I can recall at time when I have had a preconception of an individual based on limited interaction, lack of knowledge, and stereotypes portrayed by the media. Upon meeting my current best friend, Camille, who is of Jamaican descent, I really thought that she would embody negative representations of Jamaicans. If I had not taken the time to find out more about her personality and her background, I would probably still have the views of many other people. I've learned that you should never judge a book by its cover, especially if the people who draft the cover are not the authors.
The year was 1998 during my high school years. The first day of my freshman year at White Plains High School, I had taken a break from my math class and decided to hang outside with my friends. We all decided to meet by the emergency exit at about 11 o'clock so that we could run to the mall. We had about 45 minutes to get there to eat and make it back to the school. We made it back just as the last bell was ringing and the door was locked. If we got caught out there we could have gotten in serious trouble but this girl named Camille opened the door for us. This caught us by surprise because we always thought of her as this rude troublemaker.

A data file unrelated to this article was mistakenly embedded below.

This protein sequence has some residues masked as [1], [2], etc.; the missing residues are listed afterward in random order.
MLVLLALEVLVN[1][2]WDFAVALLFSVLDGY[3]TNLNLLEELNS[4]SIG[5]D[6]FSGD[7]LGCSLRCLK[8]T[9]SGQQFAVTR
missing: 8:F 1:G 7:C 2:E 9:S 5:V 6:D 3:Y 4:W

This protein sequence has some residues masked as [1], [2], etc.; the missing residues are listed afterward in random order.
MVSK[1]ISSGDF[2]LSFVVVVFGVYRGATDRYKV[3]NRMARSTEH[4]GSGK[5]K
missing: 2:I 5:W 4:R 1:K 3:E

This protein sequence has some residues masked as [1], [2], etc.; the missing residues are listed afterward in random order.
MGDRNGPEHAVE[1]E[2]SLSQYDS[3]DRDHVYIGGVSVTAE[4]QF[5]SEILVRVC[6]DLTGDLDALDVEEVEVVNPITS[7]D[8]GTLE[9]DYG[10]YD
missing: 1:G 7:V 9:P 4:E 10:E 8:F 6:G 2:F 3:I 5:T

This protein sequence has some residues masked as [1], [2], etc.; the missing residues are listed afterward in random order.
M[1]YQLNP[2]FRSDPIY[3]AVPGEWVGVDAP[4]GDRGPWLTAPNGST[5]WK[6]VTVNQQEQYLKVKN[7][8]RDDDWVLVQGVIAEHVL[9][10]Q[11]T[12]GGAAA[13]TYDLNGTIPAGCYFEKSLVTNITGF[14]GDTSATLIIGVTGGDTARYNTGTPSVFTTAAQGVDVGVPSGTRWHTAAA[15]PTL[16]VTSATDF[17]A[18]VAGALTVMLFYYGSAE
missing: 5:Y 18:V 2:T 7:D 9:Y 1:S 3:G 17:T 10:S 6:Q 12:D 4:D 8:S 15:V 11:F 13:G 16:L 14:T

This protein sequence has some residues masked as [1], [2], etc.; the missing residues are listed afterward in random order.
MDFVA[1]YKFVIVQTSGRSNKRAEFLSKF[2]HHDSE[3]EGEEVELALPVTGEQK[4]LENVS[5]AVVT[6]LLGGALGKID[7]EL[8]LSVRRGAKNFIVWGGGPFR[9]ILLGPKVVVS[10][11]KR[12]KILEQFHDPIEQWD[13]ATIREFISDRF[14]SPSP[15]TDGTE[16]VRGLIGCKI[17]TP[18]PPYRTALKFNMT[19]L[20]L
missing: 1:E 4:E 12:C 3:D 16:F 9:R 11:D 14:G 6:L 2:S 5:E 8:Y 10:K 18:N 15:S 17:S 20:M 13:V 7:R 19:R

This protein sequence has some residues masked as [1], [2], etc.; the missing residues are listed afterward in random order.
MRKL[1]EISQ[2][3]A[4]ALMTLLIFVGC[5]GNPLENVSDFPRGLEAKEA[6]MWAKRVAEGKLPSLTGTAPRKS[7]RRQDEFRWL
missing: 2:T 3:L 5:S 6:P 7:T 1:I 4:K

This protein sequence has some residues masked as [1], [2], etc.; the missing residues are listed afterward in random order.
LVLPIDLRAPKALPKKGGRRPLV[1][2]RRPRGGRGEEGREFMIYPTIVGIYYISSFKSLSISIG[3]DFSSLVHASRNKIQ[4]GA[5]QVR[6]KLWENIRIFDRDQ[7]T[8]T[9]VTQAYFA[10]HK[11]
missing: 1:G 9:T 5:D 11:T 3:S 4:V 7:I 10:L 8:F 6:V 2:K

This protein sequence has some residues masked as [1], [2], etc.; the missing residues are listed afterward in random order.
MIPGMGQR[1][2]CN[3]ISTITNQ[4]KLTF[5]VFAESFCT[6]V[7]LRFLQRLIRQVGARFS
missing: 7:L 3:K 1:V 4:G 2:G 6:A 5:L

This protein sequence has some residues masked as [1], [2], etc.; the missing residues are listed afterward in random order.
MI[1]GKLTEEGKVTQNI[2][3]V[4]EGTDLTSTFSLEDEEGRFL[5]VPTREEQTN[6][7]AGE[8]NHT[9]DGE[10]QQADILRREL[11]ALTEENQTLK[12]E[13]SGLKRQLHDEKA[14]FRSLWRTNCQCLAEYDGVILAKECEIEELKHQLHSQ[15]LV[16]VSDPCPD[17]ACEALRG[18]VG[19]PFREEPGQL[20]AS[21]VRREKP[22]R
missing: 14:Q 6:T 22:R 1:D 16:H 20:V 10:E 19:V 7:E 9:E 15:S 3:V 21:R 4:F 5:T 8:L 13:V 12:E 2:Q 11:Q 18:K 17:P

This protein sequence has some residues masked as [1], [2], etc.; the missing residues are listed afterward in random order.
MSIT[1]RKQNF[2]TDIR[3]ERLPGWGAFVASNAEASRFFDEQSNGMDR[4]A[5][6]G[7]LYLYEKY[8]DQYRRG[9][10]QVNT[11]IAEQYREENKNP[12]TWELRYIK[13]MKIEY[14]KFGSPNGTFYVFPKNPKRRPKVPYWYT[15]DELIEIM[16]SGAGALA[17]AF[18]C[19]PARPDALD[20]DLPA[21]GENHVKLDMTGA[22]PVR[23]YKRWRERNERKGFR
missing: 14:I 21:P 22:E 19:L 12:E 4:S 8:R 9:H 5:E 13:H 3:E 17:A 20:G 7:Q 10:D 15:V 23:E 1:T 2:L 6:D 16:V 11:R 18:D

Being as though Camille was from Jamaica, we thought she would have a gripe against black girls from the United States. Later on that day, Camille and I sat down and had a conversation about her travel to America and how she felt about fitting in. One of the first things she mentioned was how people always would always ask her, "where's the trees at? (Trees meaning marijuana) This bothered her because she never smoked weed a day in her life. Many people of Jamaican descent experience weed as a part of their social and in some cases spiritual practices. But Camille and her family shun the smoking of weed because the toll it takes on personal health. She also shared with